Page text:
I love stories about the sea.
From the great novels like Moby Dick and The Old Man and the Sea to non-fiction works like The Perfect Storm, well-written and vivid tales of the sea seem to bring us close to the vast majesty and mystery of God's creation.
Part of that mystery lies in considering the great storms which have always churned through the oceans. Nothing carries such awesome and fearful displays of power like a great hurricane or typhoon.
Storms are God's business; they are just part of the "toolbox" which He uses to accomplish His work on the planet.
Boats are our business. They give us a measure of safety and passage through the great waters.
However, as referenced earlier in this series, sometimes we sail into the danger of the North Sea in boats designed for calm waters and balmy temperatures.
Most economists and other serious and mature experts believe we are well into in a new and long era of economic and socio-political turbulence.
Therefore, many individuals, families, and institutions are facing the crucial need to retrofit their boats for stormier waters.
So, let me suggest some specific "modifications" to our existing boats.
Just as God uses natural storms in the renewal of earth, perhaps He also uses economic storms to renew our relationship to objects.
Once upon a time, people measured their lives in relationship to God, family and other human beings. Today, many of us use things to calculate the value and significance of life.
Eighteen years ago, Pastor Craig Barnes wrote,
"…we were never created to be whole…What we were created to enjoy is fellowship with God, who alone is whole and complete.
"Nowhere in the Bible are we told that God wants to give us wholeness. What God wants to give us is Himself." 1
Many people – even Christians – seek completion in consumerism. They see houses, cars, vacation cruises and the latest electronic toys as the way to fill up the "heart holes." The myth of "wholeness" described by Barnes is the birthing room for consumerism.
One of the primary markings of consumerism is impulse buying. For some, that means writing a check for a new car when they only meant to visit the showroom. For others, impulse buying is grabbing up that hardly-used treadmill at the garage sale.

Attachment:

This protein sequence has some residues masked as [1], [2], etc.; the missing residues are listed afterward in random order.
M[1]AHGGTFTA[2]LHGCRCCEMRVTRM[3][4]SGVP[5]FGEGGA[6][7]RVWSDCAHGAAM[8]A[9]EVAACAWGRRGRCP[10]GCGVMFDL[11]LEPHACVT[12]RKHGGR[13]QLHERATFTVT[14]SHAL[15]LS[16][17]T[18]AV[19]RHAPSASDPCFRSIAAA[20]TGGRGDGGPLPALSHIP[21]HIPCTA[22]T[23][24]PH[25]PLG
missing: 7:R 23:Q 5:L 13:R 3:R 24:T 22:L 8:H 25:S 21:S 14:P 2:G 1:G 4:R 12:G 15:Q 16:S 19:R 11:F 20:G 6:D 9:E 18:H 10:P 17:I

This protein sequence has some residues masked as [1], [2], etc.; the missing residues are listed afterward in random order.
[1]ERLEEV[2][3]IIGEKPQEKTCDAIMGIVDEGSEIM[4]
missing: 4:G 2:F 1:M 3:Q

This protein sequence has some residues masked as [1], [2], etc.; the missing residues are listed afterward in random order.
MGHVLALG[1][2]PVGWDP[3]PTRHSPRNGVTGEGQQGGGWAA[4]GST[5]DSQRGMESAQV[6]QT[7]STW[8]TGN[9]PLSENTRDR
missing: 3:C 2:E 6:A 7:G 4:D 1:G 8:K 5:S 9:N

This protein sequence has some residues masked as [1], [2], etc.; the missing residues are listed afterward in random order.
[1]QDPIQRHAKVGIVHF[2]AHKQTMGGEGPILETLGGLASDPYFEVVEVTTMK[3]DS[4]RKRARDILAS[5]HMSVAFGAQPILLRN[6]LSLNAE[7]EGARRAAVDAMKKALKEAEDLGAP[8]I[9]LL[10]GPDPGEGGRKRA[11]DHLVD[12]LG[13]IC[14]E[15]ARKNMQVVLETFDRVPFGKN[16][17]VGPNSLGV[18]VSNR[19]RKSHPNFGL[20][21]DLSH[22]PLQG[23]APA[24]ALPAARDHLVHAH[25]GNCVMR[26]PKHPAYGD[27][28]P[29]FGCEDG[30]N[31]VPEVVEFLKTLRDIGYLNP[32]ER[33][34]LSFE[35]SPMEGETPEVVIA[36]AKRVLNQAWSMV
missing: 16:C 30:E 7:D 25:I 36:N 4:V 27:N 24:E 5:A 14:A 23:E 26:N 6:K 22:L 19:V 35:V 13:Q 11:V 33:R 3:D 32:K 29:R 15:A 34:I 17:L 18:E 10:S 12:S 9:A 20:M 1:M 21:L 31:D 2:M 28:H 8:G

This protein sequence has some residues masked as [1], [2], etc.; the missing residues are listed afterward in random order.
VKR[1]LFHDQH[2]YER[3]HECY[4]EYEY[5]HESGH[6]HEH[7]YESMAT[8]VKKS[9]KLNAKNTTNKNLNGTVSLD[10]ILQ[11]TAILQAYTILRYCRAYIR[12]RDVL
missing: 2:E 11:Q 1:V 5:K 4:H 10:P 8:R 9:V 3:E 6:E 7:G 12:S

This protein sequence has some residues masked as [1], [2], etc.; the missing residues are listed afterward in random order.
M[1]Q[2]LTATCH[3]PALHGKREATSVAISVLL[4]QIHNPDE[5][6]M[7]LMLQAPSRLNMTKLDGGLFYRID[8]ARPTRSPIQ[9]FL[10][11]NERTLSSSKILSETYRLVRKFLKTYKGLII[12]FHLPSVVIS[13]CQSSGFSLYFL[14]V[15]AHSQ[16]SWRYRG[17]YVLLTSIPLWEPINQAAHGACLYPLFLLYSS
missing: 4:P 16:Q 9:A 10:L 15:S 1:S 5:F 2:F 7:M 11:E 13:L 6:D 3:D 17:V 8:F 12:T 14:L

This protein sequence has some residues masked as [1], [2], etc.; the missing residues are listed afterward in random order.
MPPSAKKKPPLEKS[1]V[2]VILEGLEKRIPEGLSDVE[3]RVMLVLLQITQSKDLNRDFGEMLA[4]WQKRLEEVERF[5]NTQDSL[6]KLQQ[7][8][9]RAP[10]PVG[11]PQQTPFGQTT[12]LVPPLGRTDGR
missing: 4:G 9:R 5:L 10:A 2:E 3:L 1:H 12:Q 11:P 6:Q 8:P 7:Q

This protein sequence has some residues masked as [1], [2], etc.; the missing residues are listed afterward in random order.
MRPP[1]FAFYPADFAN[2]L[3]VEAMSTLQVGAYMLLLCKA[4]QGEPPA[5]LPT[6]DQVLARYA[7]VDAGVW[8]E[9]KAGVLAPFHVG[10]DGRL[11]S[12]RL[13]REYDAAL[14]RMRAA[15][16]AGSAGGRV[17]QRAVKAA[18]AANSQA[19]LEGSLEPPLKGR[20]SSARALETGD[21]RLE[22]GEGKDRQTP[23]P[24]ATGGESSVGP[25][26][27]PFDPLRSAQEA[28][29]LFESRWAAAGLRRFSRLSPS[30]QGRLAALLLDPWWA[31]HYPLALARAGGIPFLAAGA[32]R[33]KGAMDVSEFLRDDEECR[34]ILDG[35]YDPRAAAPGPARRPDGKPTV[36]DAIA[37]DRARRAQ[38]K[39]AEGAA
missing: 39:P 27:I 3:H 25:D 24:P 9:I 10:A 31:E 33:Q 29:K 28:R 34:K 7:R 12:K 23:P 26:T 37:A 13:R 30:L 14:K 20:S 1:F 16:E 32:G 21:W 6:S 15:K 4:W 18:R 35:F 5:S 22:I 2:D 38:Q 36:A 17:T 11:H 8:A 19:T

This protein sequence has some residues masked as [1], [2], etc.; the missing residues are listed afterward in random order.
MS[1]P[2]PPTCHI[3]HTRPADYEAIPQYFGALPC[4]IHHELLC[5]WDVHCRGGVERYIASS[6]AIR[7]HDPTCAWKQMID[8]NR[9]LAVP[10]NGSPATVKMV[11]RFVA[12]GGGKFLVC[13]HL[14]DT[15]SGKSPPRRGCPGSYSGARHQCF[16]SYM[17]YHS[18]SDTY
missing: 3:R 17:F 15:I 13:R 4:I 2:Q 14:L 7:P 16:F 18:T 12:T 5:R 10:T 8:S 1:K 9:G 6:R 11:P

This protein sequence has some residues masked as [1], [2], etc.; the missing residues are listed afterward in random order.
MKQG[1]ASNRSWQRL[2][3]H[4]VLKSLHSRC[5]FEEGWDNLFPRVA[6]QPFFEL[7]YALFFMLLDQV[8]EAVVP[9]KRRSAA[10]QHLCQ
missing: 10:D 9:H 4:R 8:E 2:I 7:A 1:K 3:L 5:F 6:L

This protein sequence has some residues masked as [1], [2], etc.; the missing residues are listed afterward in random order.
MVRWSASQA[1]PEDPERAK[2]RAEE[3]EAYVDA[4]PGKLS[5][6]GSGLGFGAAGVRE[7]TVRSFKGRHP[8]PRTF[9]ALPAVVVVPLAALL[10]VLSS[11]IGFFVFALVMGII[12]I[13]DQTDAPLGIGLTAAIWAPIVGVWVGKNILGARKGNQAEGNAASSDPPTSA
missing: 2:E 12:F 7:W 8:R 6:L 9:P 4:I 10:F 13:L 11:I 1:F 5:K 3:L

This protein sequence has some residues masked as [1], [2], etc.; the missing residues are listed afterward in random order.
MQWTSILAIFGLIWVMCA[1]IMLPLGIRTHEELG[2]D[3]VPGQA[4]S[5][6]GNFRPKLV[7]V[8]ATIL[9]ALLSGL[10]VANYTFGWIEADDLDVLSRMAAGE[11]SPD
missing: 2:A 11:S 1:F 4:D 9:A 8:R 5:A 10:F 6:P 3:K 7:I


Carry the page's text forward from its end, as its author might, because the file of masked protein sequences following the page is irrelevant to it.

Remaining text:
Yes, I know that people need cars and exercise. But both of these purchases can be attempts to fill up the bottomless pit in the heart with stuff. That is why it is generally a good idea to wait a week to prayerfully consider purchasing any item which we "just cannot live without."
I personally believe the economic storm is going to help many escape the clutches of consumerism and return to a proper relationship to God, people, and things.
Consumerism often leads people into debt. The average household credit card debt in America has tripled in the past 18 years.
Impatience and self-indulgence can lead us to buy on credit rather than resisting the impulse or even waiting until we have all the cash we need for a purchase.
That often leads us into enslavement (like sexually-transmitted-diseases, drunk driving related accidents and prison).
Debt is slavery (Proverbs 22:7).
Think of it as standing on the deck of a vessel sailing through a turbulent sea. You are chained to a new SUV which is continually rolling back and forth from starboard to port.
Surviving the storm may require you to slip out of the chain.
Downsize houses and cars, sell assets, get a temporary second job – do whatever you must to escape the slavery to a weight which enslaves and could kill, you. Yes, bankruptcy should always be a last resort. But, bankruptcy is better than remaining enslaved.
The crucial objective is to become free.
Is it possible that consumerism has also made us captive to unrealistic expectations of living a continuously-extraordinary life?
Writer and teacher Denis Haack has asked (and answered) that question. He bluntly says, "It is pride that makes us go a-whoring after the spectacular and the extraordinary."2
He wisely observes that the "extraordinary" miracles in Jesus' life and ministry restored people to the blessedness of the ordinary.
For example, in raising Jairus' daughter from death, Jesus didn't tell her parents to prepare her for a life of raising others from the dead or other "ministry." He just told them to "give her something to eat."
Haack reminds us, "Few things are as everyday as preparing and serving food, and Christ's command put the family back together in the ordinary and routine that the Creator had ordained fro them from before the foundation of the world." 3
My wife Joanne and I try to live slowly and simply. Over the years, we've learned to just stop when life gets too fast and complicated.
Complexity and speed are usually signs that God has withdrawn for a reason or season and that we're starting to rely on our strength.
In those times, stop! Let the beauty and joy of simplicity return. I love Eugene Peterson's translation of Psalm 46:10 – "Step out of the traffic! Take a long, loving look at me, your High God, above politics, above everything."4
If we can rediscover the joy of the simple and ordinary, we will find ourselves better prepared for the stormy waters.
Generosity is the nature of God. He always gives; He does not hoard. God is a river, not a pond.
Conversely, our fears of insufficiency or lust for things converge to produce a hoarding nature.
But, when we give generously, we step beyond what the Apostle Paul called our "sinful nature" and into the Lord's giving nature.
I guess you could say that the best way to retrofit our boats for turbulent waters is to reduce our reliance on, and preference for, human creativity and strength.
Return to the One Who totally unthreatened by – and, in fact, walks on – the water.
Contact Ed Chinn at email@example.com.